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One totally unexpected reward of this way of life I’ve named ‘recovery parenting’ came to me a few weeks ago while having lunch with my youngest son “Sammy” and his girlfriend of three years, a lovely girl I’ll call “Lori.” … Continue reading
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Incessant worry is what moms do no matter how hard we try not to; even after our kids get better—and long after we should know better. Waiting for the other shoe to drop; waiting for that call to come from … Continue reading
I’d just told [my son’s psychiatrist] that I was a 43-year-old single mother of two sons, that I worked as a freelance TV writer and I was in fine health. Of course I didn’t say I’d been depressed for as … Continue reading
Q: In your book you mention the early signs of mental illness that you missed in your son Alex. Even as a baby, you write that he seemed different. What signs can parents watch for?
A: Some of the early signs resemble those linked to autism, for which parents are already told to monitor their toddlers and preschool children. Newer research is now establishing the existence of signals that can indicate a higher risk for schizophrenia — particularly if the child also has a family history of a psychotic illness such as schizophrenia and some types of bipolar disorder or suicide.
Some developmental signs include sitting, walking and talking later. The child may also have a preference for solitary play at 4 — usually a very sociable age — something that was very true of Alex.
In an older child, social withdrawal, anxiety, antisocial behavior and acts of self-harm are also associated with a higher risk.
There are also risk factors for schizophrenia in genetically vulnerable children over which parents can have at least some control, such as maternal malnutrition and depression; bullying and child maltreatment; and cannabis smoking by adolescents. No one or two of these signs should be seen as red flags. Only in combination do they merit parental concern.
READ the full interview on Psych Central:
via When Mental Illness is a Family Affair: Q&A with Victoria Costello | World of Psychology.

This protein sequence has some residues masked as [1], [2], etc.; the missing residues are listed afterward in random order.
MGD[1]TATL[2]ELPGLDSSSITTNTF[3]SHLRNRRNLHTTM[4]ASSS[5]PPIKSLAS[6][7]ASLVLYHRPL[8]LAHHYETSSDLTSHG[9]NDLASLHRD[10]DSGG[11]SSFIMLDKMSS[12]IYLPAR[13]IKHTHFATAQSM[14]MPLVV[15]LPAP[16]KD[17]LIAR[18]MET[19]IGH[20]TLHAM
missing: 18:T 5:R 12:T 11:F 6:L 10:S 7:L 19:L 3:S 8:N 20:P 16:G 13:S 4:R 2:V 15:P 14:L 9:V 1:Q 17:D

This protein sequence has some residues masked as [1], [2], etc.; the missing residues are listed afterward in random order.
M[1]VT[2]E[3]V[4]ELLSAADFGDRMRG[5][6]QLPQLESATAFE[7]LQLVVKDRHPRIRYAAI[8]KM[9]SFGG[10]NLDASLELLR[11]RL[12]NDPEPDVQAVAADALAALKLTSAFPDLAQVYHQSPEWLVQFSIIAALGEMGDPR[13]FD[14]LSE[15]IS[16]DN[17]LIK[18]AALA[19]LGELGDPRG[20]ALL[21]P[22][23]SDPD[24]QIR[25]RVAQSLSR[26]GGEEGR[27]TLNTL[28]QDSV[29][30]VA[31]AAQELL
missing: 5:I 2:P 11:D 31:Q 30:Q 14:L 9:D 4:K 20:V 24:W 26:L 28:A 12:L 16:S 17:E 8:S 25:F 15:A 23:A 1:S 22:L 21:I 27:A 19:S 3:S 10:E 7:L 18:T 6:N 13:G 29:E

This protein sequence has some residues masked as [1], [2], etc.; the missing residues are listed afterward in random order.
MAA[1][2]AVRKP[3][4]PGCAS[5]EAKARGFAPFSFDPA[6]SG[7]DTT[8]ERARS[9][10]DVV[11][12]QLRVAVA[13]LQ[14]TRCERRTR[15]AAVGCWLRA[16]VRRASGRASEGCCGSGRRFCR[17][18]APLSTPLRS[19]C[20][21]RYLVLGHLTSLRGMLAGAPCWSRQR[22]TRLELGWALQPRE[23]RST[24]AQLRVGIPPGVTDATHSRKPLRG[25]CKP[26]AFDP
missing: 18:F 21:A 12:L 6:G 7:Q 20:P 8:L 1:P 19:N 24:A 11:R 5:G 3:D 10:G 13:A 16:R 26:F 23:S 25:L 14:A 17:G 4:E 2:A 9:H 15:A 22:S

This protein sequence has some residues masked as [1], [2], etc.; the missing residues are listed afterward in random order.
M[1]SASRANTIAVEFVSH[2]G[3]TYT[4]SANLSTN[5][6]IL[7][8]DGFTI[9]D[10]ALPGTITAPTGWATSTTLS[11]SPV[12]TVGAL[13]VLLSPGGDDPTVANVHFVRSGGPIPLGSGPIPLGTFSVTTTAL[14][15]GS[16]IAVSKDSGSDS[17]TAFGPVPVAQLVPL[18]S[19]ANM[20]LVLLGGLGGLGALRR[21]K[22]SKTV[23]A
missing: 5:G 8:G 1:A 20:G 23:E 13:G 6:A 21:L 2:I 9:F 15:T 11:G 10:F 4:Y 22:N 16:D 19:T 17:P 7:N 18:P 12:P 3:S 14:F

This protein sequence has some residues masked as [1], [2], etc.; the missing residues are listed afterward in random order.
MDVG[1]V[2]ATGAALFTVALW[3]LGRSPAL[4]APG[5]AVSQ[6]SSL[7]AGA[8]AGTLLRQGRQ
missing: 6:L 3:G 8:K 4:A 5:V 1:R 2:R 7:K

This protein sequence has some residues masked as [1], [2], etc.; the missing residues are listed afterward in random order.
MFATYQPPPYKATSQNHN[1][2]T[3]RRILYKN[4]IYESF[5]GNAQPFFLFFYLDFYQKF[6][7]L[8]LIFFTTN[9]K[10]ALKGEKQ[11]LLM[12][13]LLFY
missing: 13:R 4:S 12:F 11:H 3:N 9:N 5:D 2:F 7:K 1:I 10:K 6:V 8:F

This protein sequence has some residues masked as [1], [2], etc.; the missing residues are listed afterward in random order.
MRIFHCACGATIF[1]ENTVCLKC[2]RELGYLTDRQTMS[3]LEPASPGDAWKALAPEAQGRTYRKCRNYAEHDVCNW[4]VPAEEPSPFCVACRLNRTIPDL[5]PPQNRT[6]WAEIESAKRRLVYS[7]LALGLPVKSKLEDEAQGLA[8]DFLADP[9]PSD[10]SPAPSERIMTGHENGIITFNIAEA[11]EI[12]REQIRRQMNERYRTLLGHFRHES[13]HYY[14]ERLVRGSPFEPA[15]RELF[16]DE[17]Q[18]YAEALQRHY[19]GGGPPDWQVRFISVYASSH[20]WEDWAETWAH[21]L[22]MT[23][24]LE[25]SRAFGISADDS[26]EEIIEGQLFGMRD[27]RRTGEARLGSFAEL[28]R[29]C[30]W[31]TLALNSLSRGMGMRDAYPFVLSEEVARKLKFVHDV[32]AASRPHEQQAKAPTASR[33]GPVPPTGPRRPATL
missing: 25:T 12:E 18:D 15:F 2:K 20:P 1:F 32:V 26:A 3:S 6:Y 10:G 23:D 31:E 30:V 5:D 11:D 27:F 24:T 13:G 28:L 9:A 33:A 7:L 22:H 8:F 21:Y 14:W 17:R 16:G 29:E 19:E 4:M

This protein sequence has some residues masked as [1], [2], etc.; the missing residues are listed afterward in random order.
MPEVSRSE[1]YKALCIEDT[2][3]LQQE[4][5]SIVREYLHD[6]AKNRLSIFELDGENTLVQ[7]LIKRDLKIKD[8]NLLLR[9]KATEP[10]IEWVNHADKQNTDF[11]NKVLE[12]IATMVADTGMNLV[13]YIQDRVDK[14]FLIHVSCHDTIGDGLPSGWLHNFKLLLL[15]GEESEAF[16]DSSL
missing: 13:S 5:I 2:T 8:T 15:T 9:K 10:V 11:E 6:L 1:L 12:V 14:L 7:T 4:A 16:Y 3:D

Posted in ADHD, Child and Teen mental disorders, Child Mental health Research, Childhood Depression, definition of mental illness, DSM-5, Early Intervention for Psychosis, family mental health history, Good Books on mental illness, Mom's mental illness, recovery, Resilience, Schizophrenia
Tagged DSM5, family mental illness
Sometimes it’s important to connect the dots in a very public way between cause and effect, as with the “adverse events” in childhood that can cause lifelong trauma. In an excellent essay on Huff Post, Lloyd Sederer, a prominent N.Y. psychiatrist whose articles I follow closely, honors the American Pediatric Association for its leadership on raising awareness around the lifelong damage caused by childhood trauma.
It seems that those who have experienced trauma as children also need to be reminded that these events can be devastating in order to allow themselves to seek help for the PTSD or whatever effects may be present in their adult lives. To help, Dr. Sederer also notes interventions and treatments for child and family trauma that have been shown to be effective.
As noted by the APA and Dr. Sederer, here are the primary “Adverse Childhood Events”, or ACEs that do the most damage to children — and the adults they become:
1. Direct psychological abuse
2. Direct sexual abuse
3. Direct physical abuse
4. Substance abuse in household
5. Mental illness in household
6. Mother treated violently
7. Criminal behavior in household
The greater the number of ACEs, the greater the risk of developing a chronic disease,or multiple chronic diseases. From post traumatic disorder research we know the greater theseverity and frequency of the trauma the more like it will burn itself into the brains neural circuitry.
via Lloyd I. Sederer, MD: Trauma and Adversity in Childhood: History Need Not Be Destiny.
This is cutting edge reporting on a different aspect of post partum depression… “Probably, a lot of what people are experiencing is a hormone change that’s making them feel down, and they feel they have just lost a special relationship,” … Continue reading